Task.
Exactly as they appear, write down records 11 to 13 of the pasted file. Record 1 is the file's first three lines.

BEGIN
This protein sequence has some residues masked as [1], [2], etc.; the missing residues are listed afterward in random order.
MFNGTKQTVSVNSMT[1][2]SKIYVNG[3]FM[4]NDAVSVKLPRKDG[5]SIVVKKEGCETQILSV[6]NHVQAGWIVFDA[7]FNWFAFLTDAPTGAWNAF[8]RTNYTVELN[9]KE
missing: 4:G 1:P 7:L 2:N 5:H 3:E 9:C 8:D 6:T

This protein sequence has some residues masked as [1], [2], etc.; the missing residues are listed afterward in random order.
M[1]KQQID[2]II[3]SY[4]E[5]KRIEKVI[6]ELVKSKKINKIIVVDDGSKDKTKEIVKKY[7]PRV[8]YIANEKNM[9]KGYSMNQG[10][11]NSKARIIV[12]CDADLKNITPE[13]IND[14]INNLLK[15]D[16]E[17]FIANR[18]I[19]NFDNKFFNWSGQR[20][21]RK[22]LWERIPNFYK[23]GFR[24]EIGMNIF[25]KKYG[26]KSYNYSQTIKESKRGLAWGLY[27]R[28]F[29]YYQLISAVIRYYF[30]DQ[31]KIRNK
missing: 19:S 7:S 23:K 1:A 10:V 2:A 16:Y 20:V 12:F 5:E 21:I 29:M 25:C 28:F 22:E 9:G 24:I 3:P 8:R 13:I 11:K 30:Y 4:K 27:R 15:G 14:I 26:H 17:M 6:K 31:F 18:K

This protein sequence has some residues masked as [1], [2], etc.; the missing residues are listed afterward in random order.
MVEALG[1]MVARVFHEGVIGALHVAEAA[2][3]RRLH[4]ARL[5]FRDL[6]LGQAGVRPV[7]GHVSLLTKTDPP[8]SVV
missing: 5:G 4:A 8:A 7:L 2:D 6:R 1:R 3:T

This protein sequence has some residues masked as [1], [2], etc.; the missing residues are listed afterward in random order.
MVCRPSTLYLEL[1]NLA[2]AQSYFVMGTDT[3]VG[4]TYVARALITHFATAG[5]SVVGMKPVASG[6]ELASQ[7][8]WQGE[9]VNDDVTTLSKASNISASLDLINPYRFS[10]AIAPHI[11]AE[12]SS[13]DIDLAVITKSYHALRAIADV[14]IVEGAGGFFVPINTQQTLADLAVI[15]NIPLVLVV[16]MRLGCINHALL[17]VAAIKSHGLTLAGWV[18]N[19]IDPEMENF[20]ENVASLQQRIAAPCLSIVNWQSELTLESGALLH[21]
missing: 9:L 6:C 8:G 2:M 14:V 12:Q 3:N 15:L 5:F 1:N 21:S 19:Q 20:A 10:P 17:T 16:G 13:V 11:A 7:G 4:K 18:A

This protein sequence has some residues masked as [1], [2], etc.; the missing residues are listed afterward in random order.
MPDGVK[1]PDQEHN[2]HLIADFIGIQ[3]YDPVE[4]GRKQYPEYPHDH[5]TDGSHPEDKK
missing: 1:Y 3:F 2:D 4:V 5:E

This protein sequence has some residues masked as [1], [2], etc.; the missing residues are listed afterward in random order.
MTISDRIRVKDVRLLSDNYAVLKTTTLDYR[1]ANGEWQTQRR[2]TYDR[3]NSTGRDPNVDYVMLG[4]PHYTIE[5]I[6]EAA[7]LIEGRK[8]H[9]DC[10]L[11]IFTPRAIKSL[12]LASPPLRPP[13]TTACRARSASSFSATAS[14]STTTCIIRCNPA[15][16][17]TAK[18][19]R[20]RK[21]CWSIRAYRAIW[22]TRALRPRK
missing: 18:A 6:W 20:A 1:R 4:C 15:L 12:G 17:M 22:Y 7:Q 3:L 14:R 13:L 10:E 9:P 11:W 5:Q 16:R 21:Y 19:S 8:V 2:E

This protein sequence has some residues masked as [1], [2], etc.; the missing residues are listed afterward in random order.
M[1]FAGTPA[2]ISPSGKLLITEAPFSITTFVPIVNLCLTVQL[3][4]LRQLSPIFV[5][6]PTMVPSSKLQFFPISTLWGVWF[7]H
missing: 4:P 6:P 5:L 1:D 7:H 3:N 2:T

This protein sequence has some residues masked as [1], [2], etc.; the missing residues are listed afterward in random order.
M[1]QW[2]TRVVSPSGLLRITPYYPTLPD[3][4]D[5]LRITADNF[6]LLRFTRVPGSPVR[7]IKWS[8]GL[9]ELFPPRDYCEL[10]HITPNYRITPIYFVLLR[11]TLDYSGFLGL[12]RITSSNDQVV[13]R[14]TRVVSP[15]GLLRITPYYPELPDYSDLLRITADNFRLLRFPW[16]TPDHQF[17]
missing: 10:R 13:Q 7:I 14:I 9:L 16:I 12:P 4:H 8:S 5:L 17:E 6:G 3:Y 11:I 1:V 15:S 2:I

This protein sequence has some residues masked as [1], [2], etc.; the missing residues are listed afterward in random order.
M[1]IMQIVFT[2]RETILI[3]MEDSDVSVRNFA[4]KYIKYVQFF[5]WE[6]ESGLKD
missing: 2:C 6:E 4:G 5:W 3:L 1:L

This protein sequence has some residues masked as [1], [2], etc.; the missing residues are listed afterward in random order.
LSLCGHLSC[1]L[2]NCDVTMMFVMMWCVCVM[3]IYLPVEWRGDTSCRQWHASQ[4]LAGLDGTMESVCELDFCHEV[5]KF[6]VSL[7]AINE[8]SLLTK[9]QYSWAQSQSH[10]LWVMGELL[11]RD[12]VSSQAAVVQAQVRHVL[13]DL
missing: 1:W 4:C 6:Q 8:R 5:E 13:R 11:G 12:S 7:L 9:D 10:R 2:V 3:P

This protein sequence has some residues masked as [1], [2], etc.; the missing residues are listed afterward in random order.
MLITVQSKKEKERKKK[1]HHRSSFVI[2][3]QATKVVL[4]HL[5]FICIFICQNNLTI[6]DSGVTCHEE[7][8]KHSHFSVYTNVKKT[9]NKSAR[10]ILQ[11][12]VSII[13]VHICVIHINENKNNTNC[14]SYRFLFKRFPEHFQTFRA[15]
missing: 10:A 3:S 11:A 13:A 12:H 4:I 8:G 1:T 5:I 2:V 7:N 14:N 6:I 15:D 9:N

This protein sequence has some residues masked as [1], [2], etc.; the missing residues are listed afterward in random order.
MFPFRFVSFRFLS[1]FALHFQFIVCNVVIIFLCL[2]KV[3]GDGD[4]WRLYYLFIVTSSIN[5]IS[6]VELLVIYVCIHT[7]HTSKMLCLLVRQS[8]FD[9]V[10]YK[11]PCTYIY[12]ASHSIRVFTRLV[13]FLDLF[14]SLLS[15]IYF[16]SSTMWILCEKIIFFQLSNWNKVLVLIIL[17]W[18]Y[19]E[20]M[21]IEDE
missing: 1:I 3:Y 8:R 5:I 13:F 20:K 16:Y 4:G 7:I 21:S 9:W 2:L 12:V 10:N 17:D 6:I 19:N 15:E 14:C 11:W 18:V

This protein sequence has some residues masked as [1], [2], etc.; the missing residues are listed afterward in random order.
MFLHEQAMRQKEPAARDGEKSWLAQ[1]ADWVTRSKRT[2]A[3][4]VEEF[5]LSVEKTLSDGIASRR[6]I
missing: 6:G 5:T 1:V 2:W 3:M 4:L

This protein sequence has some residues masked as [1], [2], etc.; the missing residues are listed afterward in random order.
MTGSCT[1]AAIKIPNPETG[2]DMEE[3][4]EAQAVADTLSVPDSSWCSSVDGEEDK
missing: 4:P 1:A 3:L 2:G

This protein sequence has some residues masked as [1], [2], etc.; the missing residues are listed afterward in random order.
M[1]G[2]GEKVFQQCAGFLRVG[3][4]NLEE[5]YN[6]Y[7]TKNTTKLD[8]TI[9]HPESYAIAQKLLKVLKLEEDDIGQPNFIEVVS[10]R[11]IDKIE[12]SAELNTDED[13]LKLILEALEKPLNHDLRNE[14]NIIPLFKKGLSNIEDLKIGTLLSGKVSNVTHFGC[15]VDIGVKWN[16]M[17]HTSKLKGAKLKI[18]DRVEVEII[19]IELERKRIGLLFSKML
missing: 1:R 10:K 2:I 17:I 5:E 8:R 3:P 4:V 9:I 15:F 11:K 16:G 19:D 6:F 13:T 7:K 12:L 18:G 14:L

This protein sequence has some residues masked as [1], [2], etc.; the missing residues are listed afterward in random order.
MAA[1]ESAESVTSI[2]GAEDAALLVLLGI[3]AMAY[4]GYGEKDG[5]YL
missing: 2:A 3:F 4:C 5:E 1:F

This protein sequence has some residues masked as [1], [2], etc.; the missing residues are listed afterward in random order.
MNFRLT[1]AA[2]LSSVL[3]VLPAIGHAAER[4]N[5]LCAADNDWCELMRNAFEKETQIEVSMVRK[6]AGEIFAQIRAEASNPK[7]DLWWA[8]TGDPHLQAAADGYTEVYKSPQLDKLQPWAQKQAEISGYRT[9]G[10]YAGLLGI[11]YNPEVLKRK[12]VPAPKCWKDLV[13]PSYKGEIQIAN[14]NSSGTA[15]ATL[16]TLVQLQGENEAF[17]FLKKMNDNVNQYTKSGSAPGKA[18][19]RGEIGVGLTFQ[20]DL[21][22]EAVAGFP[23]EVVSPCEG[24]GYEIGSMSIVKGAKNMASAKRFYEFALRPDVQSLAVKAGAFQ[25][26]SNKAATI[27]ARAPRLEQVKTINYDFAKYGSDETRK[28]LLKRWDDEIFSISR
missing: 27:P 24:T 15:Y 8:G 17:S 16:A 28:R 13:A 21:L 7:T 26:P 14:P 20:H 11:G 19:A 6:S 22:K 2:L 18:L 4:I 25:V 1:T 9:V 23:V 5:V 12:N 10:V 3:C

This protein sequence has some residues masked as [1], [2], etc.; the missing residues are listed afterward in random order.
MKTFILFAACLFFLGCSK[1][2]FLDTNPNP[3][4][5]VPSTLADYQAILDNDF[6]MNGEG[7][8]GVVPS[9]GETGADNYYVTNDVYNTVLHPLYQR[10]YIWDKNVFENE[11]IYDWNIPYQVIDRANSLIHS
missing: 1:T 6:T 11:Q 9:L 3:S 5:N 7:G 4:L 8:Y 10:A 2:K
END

This protein sequence has some residues masked as [1], [2], etc.; the missing residues are listed afterward in random order.
MLITVQSKKEKERKKK[1]HHRSSFVI[2][3]QATKVVL[4]HL[5]FICIFICQNNLTI[6]DSGVTCHEE[7][8]KHSHFSVYTNVKKT[9]NKSAR[10]ILQ[11][12]VSII[13]VHICVIHINENKNNTNC[14]SYRFLFKRFPEHFQTFRA[15]
missing: 10:A 3:S 11:A 13:A 12:H 4:I 8:G 1:T 5:I 2:V 7:N 14:N 6:I 15:D 9:N

This protein sequence has some residues masked as [1], [2], etc.; the missing residues are listed afterward in random order.
MFPFRFVSFRFLS[1]FALHFQFIVCNVVIIFLCL[2]KV[3]GDGD[4]WRLYYLFIVTSSIN[5]IS[6]VELLVIYVCIHT[7]HTSKMLCLLVRQS[8]FD[9]V[10]YK[11]PCTYIY[12]ASHSIRVFTRLV[13]FLDLF[14]SLLS[15]IYF[16]SSTMWILCEKIIFFQLSNWNKVLVLIIL[17]W[18]Y[19]E[20]M[21]IEDE
missing: 1:I 3:Y 8:R 5:I 13:F 20:K 16:Y 4:G 7:I 21:S 9:W 2:L 12:V 10:N 17:D 6:I 19:N 15:E 14:C 11:W 18:V

This protein sequence has some residues masked as [1], [2], etc.; the missing residues are listed afterward in random order.
MFLHEQAMRQKEPAARDGEKSWLAQ[1]ADWVTRSKRT[2]A[3][4]VEEF[5]LSVEKTLSDGIASRR[6]I
missing: 6:G 5:T 1:V 2:W 3:M 4:L